Day 6: Those Days

We went out for dinner at a restaurant last night, and while we were waiting for our food to arrive I noticed a group of people getting seated at a nearby table.  The women all carried babies and diaper bags.  The men carried child carriers and more diaper bags.  There were bottles and burp clothes and bibs getting tossed to and fro.  The restaurant’s servers arrived with high chairs as the men tried to store the baby carriers under the table.  The couples jostled about, trading seats and exchanging various pieces of baby gear.  I gestured in their direction and said to my husband, “Remember those days, babe?”

He smiled knowingly, and I sat smugly watching my two quiet children color happily.

Until the food arrived.

The cheese on Maddie’s pizza was too melty and Katie’s grilled cheese was yucky and the fries had something on them and the garlic bread I offered Katie was gross and Maddie had more food than Katie and why couldn’t they have pop and please stop kicking me under the table, Katie and yes, you can have a sip of my pop but don’t stir it like that, you’re spilling it and quiet down, Maddie, people are eating and don’t tease your sister like that and please, let’s just pay the bill and go home.

I took a deep breath and glanced in the direction of the group I had noticed previously.  The moms sat engaged in conversation with each other, bouncing their happy babies on their knees.


I’m writing a Slice of Life Story every day for the month of March as part of the Slice of Life Story Challenge. See more at Two Writing Teachers.



23 thoughts on “Day 6: Those Days

  1. Your slice made me laugh. With three kids in college, I remember both of the stages you described and many others as well. You did a great job setting up your reader at the beginning and then your non-punctuated quote-studded paragraph sent us tumbling into restaurant-meals-with-kids madness. From my distance, I truly enjoyed the ride–though I am sorry your dinner didn’t unfold as planned.

  2. I love your long-winded paragraph. You can just fell the tension building! Yes, sometimes it just easier to eat dinner at home. Better luck next time!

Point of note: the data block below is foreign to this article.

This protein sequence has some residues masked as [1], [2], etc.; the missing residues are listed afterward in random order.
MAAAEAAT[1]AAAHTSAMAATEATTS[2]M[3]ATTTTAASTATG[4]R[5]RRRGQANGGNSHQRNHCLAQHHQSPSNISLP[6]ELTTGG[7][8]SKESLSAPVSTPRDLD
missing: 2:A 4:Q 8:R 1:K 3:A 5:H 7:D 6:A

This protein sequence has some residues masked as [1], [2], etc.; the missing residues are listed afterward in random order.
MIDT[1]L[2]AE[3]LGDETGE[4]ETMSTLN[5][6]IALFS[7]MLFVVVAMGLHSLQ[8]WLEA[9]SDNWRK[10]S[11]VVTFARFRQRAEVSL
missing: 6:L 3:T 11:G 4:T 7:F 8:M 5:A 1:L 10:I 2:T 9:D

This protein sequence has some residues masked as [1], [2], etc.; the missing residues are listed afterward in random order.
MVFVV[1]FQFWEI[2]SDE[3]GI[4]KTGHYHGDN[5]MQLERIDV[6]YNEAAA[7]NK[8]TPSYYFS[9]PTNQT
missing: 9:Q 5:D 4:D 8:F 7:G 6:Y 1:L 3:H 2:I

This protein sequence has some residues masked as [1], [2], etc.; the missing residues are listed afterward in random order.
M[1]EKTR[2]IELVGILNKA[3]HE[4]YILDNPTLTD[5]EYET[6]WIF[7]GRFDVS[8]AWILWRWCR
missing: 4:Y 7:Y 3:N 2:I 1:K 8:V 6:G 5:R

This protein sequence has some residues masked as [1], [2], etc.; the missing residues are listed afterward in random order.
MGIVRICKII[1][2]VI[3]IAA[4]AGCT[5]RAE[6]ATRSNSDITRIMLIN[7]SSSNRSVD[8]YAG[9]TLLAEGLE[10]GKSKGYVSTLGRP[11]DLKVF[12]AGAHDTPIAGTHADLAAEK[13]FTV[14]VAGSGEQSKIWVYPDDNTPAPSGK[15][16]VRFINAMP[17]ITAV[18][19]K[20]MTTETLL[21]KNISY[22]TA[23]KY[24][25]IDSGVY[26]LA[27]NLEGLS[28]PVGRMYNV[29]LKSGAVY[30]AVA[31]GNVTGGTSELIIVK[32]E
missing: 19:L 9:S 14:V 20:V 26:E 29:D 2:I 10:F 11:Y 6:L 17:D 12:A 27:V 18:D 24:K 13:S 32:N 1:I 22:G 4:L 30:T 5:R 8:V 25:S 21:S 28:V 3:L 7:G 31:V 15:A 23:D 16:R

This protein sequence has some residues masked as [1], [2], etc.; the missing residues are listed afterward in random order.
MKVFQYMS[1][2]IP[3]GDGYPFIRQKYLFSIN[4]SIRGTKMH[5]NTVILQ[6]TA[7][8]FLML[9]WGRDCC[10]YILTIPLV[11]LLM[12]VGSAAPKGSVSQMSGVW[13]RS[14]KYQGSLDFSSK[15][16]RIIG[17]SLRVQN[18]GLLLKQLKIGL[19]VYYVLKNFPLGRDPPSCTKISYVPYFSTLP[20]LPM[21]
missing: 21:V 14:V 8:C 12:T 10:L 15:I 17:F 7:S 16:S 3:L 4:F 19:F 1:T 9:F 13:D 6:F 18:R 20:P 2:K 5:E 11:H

3. Makes me smile. There are things I do not miss about my babies, but with each year comes something to contend with that is new. I’ve missed your writing. Glad I stopped by today!

  4. This is too funny! I felt like I was sitting at your table with you. You described my children (of several years ago) to a T! Every stage brought joys and challenges. What a great ‘slice’ to bring back memories, and invite me to embrace the NOW.

  5. I love the pacing of this piece! Isn’t it funny how each stage has its own challenges that frustrate you in the moment but almost leave you aching to have them back when they’re gone?

  6. Too funny… parenting is humbling every single day and in every single stage. Just when you think you got it…. you’ve only just begun. Keep laughing and enjoy every minute!

  7. Just when you think you’ve got this thing called parenting down, those kids throw you a curve ball! This piece made me laugh out loud–thanks for sharing!

  8. Oh, the neverending paragraph clinched this piece. Thanks for taking me back to “those” years. I can only say it does get better–dinner out with my 22 year old and 17 year old last night was downright convivial!

  9. Reminds me of the saying, the grass is always greener on the other side. The grass was green at your table when you saw all the movement and scrambling with the adults and then things changed… Wait until you have teenagers….

  10. Loved this slice of smugness! We rarely ate out in “nice” restaurants. But we still love to tell the story of our son (now 31) who didn’t like it when the hostess told us where to sit. He also didn’t like waiting so long for his food. Made us realize we needed to do something besides fast food occasionally.

  11. It’s often a surprise how things go when “out” with small children. I take the grand-girls to Noodles often, and while Ingrid is content with the lovely mac ‘n cheese, Imogene is often not happy, too few meatballs, the sauce is too hot, she’s not really hungry right now, and on. The way you wrote led us down the garden path from packhorses when babies to kids who have opinions whether we like it or not. Sometimes better to stay at home as others wrote. Thanks Dana, always a pleasure to read about your girls.

  12. Was touched and amused by your slice – because I’ve been on both sides and also with crying baby! We do make it through and now my not-so young twenty/thirty year olds are a joy to eat with.

  13. Laughed at your post today. I remember those days. And I don’t want to be smug at all…with two adult children you don’t know what you are going to get! Enjoy this time. It passes so fast!

  14. I had a very similar experience today in a restaurant! Except my husband wasn’t with me to help me! My parents were, but it wasn’t the same. And I also talked with my dad how kids are awful at all ages, it just changes! So while it seems like it’s so great to get past the baby stage with all that baby crap, then that crap just changes to different crap, lol. It’s a good thing they are cute for a long time… 🙂

  15. Great twist! Pros and cons of all ages, I guess (and I’m expecting that will be true even when they’re grown and out of the house).

    Thanks for the comment on my beach story. I’m so tired that I couldn’t even tell if it was any good, so I’m glad to hear you liked it!

  16. Ahh yes, I remember those days too, then my thoughts are interrupted as food flies past my face. I got a crack out of this. And the choice to leave all the craziness in one paragraph, perfection!

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